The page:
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My riding has been intermittent for the last decade or so because of new jobs, moves, etc. Of course, those are also rationalizations. But I'm getting my bikes up and running and riding again. I think I started "riding" again by spending some time on this site; it helped get me motivated!
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Old 05-17-13, 07:15 AM
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I think quitting or slowing down makes perfect sense, as long as you ride a size 56. Now that we have that established. No sense in hanging onto bikes that will languish. PM me your address and I'm sure we can work something out.
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Old 05-17-13, 07:17 AM
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Had to stop then change intensity after my MI back in 1997 (which occurred BTW while drafting a very fine and scantily clad young woman on a hot August morning ride). Go figure. Since recovery and restarting I only ride about 50% of the distances and 80% of the average speed I was accustomed to. The legs are still there, but not the wind due to cardio scar tissue and loss of ejection fraction. I agree with those who say it is more fun now. When I am out riding, it is because that is what I really want to do, not because I have a training schedule or a goal to meet. The more conservative riding schedule doesn't affect the "hobby" aspects of cycling like wrenching and maintaining the bikes, building up frames and building wheels, and so on. The whole experience is still satisfying, just less hectic. Oh yeah, I almost forgot, more expensive too. Time off the bike is time that money can be spent on the bike, if you know what I mean. - Robert
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Old 05-17-13, 07:19 AM
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I have stopped several times for extended periods over the years. Mostly it had to do with interruptions in my schedule. Sometimes it had to do with being in a poor mental state of mind. However, I’ve been on a 12 year riding streak. The past two fall/winters I have had physical problems which interfered with cycling, but essentially I’ve been able to keep going. At this point I almost feel I would really be losing something important to my physical and mental well being if I gave it up, so I guess that’s what motivates me.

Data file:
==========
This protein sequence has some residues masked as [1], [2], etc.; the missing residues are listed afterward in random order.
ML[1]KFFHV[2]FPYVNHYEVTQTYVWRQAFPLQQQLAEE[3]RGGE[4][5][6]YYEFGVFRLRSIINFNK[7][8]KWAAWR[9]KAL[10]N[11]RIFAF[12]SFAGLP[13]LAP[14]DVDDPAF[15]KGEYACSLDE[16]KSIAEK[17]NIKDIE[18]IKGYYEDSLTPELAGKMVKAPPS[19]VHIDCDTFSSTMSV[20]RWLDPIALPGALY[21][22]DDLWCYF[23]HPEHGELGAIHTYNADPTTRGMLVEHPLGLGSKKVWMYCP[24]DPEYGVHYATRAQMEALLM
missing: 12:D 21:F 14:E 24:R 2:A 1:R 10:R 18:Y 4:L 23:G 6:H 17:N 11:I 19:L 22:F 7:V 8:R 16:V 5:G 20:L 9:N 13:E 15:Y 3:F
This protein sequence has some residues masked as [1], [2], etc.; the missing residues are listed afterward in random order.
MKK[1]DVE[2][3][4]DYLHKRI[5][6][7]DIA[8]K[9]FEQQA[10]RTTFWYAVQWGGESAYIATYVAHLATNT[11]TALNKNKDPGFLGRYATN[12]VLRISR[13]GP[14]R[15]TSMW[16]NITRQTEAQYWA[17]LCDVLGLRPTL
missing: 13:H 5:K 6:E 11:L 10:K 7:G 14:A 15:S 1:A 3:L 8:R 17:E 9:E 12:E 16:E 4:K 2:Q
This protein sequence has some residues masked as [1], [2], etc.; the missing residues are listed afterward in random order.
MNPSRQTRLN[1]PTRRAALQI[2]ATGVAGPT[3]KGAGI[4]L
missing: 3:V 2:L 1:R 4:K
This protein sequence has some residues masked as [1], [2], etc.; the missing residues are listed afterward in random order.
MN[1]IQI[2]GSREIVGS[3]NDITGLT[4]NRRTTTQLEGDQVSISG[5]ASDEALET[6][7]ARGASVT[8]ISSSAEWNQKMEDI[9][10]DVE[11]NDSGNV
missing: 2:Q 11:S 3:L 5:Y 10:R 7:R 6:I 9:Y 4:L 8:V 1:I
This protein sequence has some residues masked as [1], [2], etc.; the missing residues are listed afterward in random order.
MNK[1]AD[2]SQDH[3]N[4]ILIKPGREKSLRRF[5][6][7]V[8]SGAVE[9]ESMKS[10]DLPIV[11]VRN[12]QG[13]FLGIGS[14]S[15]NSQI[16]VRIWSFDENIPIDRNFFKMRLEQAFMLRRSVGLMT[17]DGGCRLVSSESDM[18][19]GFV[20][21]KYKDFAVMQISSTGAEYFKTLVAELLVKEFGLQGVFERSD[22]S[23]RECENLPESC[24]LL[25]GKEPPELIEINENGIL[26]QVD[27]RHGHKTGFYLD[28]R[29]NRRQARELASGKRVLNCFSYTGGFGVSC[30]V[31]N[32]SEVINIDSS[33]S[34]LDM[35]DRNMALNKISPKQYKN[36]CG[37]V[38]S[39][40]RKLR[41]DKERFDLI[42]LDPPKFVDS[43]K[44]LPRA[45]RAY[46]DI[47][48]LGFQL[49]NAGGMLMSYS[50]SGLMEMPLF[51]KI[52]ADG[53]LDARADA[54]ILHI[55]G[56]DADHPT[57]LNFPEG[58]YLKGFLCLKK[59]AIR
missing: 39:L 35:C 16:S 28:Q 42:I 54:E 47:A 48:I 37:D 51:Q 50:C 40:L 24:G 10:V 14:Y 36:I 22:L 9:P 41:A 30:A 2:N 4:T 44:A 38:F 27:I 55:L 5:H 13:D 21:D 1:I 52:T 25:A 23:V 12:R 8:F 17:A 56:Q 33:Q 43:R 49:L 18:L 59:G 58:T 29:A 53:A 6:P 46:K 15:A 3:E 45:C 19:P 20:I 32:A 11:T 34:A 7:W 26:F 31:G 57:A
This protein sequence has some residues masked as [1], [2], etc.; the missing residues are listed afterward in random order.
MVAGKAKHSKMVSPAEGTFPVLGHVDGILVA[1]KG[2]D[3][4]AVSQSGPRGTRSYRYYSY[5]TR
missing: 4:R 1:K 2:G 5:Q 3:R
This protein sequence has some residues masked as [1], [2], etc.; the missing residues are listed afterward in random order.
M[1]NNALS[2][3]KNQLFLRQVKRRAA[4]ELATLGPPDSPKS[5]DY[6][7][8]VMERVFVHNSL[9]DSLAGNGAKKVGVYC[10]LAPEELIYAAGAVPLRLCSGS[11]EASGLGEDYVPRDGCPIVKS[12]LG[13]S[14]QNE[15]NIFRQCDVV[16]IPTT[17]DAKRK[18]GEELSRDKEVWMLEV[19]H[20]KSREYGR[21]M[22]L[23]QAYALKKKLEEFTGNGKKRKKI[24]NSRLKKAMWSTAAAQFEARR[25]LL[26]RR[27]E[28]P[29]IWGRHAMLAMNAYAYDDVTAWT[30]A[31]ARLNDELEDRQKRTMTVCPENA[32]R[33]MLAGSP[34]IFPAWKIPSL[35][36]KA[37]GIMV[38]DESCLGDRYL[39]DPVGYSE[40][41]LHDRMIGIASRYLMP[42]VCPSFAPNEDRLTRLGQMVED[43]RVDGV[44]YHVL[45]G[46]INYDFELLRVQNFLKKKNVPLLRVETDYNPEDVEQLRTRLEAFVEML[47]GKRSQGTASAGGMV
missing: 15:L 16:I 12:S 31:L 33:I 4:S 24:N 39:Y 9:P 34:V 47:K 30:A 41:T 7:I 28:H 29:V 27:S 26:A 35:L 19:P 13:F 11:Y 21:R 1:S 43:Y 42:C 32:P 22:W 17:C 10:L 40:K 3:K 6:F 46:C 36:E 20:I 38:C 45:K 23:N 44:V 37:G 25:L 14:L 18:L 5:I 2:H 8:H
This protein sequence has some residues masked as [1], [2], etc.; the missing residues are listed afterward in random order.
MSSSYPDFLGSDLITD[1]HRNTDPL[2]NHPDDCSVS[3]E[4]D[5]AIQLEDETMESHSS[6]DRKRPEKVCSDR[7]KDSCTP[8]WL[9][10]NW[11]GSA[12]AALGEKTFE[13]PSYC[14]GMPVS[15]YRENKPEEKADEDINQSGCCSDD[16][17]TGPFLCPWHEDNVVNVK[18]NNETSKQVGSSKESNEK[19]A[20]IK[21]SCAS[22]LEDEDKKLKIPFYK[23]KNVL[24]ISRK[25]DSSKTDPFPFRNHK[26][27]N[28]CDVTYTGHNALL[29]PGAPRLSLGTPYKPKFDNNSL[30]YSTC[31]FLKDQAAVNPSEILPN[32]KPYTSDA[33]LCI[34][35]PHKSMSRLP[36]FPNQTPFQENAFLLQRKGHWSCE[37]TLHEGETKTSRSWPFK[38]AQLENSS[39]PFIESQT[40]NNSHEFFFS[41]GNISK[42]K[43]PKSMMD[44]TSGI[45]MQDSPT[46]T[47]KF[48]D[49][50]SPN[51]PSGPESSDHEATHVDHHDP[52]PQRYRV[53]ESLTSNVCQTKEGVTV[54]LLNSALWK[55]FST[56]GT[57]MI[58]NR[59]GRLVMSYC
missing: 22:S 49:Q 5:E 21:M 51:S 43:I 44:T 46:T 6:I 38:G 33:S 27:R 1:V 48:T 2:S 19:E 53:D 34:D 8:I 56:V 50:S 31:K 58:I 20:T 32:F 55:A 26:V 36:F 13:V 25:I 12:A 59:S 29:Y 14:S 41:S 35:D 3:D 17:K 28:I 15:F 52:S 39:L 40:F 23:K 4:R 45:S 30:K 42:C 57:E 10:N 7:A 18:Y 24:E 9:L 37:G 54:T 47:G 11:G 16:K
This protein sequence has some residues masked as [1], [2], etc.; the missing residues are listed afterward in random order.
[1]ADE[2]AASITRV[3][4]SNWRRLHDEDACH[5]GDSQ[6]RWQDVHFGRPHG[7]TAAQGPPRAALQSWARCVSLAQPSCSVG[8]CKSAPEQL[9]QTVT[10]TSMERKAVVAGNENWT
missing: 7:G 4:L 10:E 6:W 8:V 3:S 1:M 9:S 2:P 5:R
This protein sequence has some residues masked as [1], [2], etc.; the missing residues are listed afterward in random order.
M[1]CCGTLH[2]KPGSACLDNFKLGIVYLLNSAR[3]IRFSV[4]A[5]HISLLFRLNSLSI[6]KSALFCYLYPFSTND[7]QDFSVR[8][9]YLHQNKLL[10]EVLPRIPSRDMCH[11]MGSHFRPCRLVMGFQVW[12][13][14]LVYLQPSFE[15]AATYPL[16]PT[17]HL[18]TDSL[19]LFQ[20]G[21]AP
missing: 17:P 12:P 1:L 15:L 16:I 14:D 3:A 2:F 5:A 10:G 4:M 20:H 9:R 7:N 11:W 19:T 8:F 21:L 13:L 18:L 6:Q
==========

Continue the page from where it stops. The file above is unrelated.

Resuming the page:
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Old 05-17-13, 07:19 AM
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i quit riding from age 16 until age 30. turns out i enjoy it as much now as i did back then. it seems to cost a little more now than it did back then.
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Old 05-17-13, 07:20 AM
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Changes in life require a recalibration of priorities from time to time. I had some medical issues for over a year that reduced my riding, but not completely. Now all is good and back to normal and riding 3-5 times per week, longer rides on weekends. Fortunately, in FL we can ride year round, so no excuses for time off in winter. If it wasn't for the different groups I ride with and the different routes, I'd find it hard to find the motivation to do lots of solo miles. I enjoy the social interaction and the challenge to stay with the faster groups. Although I frequently ride with those that race, I'm not interested in being pack fodder.
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Old 05-17-13, 07:31 AM
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After riding 2000+ miles last year (a PR for me), I'm about 350 so far this year. I think of myself as being in maintenance mode...I'm riding almost every weekend but only about 24 miles on a regular route for me...trying not to lose all my gains from last year.

My roadblock is that we're trying to sell our house and it has to be ready to show at any time, and we need to be able to vacate at a moments notice. couple that with the fact that my daughter's in a wheelchair and I need to be the one that gets her loaded into the van means that I can't set aside a big chunk of time for a ride.

Of course, that doesn't explain why I've dramatically reduce my postings on BF...maybe burnout explains that.
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Old 05-17-13, 07:34 AM
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Yep ...

Nov 1, 2001
... I dropped a large pot of boiling water on my left foot and burnt it to the bone. For the next 5 weeks, I couldn't walk. I couldn't cycle. I couldn't move at all. Any movement caused blood to pool in that left foot, which was absolutely agonising. At the end of 5 weeks, I was well enough to return to work and start walking a little tiny bit. I had to go to physio to learn to walk again. A couple weeks later, I eased my foot into a slipper and started riding my stationary bike. 3.5 months after the accident, I stuffed my still-bandaged foot into a cycling shoe ... and went for a ride.

So yeah, that was 3.5 months off the bicycle rather suddenly. Thank goodness it was over winter.


June 12, 2009 ... I flew to Australia. An hour before the plane landed, it felt like my left calf cramped and I figured I'd just walk it off. 6 weeks later I hadn't walked it off yet, and I was absolutely exhausted all the time. Struggling to walk, struggling to breathe ... and the only cycling I'd done since I arrived was about 2 km on a mountain bike. One day at the end of July, I had a really bad day ... standing up and walking around the cabin had me gasping and just about collapsing. Then during a bath that evening, I noticed that my left leg was twice the size of my right. The next day Rowan rushed me to the Dr and the day after rushed me to the hospital for an ultrasound. The ultrasound tech wouldn't let me leave the hospital when she discovered that I my left leg was full of clots. DVT.